Actually, there are a couple of strategies. If you want a water/solvent- or soap-free alternative, judicious roughing of the surface of the panel with fine sandpaper or wet-or-dry abrasive paper should work. Do that outside or wear a mask. Long ago, when everyone painted houses and walls with oil-based paint, those paints came with the instruction to dull the previous surface with sandpaper.
For less work (and less sanding dust), go with a liquid cleanser.
Look for a brand that explicitly says 'cuts grease.' If if also says, 'requires no rinsing,' then that's even better. NOTE: you do still want to rinse, at the very least with a more-than-damp cloth.
'Cuts grease' and 'no rinsing' points to an ether-alcohol surfactant (fancy word for 'soap'). Your water-soluble oils very likely include an ether-alcohol surfactant to make them friendly with water. Once that solvent evaporates, you have traditional oil paint... which is why it's sometimes hard to add water to oil-soluble paints that have been left on the palette during a long session.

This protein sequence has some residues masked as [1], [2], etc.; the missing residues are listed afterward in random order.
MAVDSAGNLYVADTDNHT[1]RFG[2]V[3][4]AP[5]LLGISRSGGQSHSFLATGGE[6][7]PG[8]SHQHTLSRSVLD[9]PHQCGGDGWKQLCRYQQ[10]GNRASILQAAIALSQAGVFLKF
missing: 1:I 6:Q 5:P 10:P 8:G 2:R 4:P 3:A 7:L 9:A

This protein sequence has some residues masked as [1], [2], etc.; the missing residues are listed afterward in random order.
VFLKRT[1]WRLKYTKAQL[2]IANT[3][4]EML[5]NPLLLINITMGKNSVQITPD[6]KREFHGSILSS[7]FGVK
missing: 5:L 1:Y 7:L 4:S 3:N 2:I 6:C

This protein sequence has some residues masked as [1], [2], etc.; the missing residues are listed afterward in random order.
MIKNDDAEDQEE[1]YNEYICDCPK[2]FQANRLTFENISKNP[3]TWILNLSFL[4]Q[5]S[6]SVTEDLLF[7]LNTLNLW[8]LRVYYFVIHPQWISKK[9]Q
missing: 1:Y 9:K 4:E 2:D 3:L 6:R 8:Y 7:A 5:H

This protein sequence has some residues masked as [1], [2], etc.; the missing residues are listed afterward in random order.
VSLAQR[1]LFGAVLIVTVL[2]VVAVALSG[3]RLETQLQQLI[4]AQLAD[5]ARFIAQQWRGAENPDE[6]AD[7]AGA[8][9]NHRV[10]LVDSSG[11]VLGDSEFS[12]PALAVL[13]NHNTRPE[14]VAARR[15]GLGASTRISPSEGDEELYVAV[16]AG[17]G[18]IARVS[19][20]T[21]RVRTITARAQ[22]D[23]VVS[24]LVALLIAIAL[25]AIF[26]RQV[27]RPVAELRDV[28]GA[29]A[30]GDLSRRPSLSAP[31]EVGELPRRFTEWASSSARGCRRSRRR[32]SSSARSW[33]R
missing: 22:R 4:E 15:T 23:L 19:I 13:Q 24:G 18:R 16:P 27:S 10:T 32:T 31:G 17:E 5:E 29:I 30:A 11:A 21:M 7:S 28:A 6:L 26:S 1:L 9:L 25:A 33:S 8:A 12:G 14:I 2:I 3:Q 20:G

In the US, Formula 409 does well. I have a gallon of cleanser from home improvement big-box Home Depot labeled Zep Formula 505 that also works, though you have to use a very light hand with that one. Hmm, "Formula 505" - wonder if they knew about Formula 409 when they named this one? Wear gloves.
The EU has restrictions on ether-alcohols (AKA glycol ethers) in household chemicals, so I wouldn't know what to suggest for those outside the US.
If you want some chemical fun, read the Wikipedia article on 2-Butoxyethanol, which is in Formula 505 and used to be in Formula 409, but may or may not still be there. Green groups don't much like it, but I'm not sure I've ever read what they DO recommend.
Don't over-wash with the cleanser or you'll cut too deeply into the oil priming.